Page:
We've heard all the knocks against golf -- that it can be too hard, too expensive, and take too long -- but the one we're least willing to accept is that the game is too stuffy. It's true, golf holds firm to certain traditions, some conceived by men in tweed coats more than a century ago that are as relevant now as a mashie. In recent years at Golf Digest we've taken a hard look to determine what parts of golf etiquette should remain and what need to be updated for the 21st century. The conclusions are mixed. There are some fundamental principles of the game that are as worthwhile now as they were when Bobby Jones was giving his opponents three a side. Some of the other stuff, though, desperately needs to be put through a modern filter. The guidelines below, covering everything from what you wear to how you play, endeavor to do just that. -- Sam Weinman
Years ago during a high school rules clinic, one of my fellow juniors asked an instructor what constitutes proper golf courtesy. “If I have to define it, you don’t get it,” the official replied. It’s that type of systemic vagueness that makes golf decorum so maddening. Until now, that is. Here we tackle the most frequent questions we receive about common courtesy on the course, and how to conduct yourself in such situations.
There are people who think of the golf course as a sanctuary free of electronic intrusion -- and there are the guys that are blasting music and making phone calls every other hole. There’s a happy medium, and we’re here to guide you through, gracefully infusing your golf life with the technology you love without annoying those trying to play golf around you.
What you wear in golf often reflects your attitudes about the game. Are you a stickler for tradition, or are you willing to let your shirt tail flap in the wind? Our general feeling about golf style is that in the same way people don't wear coats and ties to get on airplanes anymore, the game needs to embrace a more casual vibe, particularly at public facilities looking to attract a wider audience. That said, there's a line to be drawn about respecting a course's existing rules. Where can you and can't you push the envelope? Here's where we can help provide some clarity.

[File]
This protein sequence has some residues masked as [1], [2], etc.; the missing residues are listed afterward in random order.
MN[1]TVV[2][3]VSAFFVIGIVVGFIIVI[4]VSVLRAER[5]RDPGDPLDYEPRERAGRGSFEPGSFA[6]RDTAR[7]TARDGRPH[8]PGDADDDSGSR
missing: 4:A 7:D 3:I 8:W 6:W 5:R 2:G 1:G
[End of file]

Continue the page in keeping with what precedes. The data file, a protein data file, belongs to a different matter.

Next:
Competition on the golf course is fun and beneficial to your golf game. Playing for something can spur on-course progress and make those beers at the end of the round taste even better -- especially if you’re not the one buying. But how do you ensure that you and your opponents have a good time and don’t wind up swinging mid-irons at each other? Here are some simple rules to follow.
The problem with casual golf is one person’s definition of casual differs from the next. In mixed company, it can be a small minefield. Walking versus riding, bringing your kids, whether it’s OK to pop open a few beers -- these are all questions that can arise on any given Sunday. It helps to have a general sense of what is and isn't cool.
They might just be clubs to you, but many golfers view their sticks in a more meaningful light, which makes sense. You’d have an emotional investment in a driver too if you just spent half your paycheck on it. Because of this sentimental feeling towards golf equipment, dealing with club-related matters can be risky. Here’s what you need to know regarding equipment etiquette.
The mental checklist golfers roll through before heading to the course for a round typically includes an assortment of “Do I” questions: Do I have the right clothes? Do I have time to hit some balls on the range? Do I have enough money? That last one might be the biggest “Do I” of them all. Even if you’re a guest for the day at a golf course, making sure you come prepared with the proper amount of cash is critical to avoiding those awkward moments when you might be left looking like Mr. Cheapskate because you forgot to stop at the ATM ahead of time. The question then is obvious: How much is “enough” money? Let’s answer this strategically.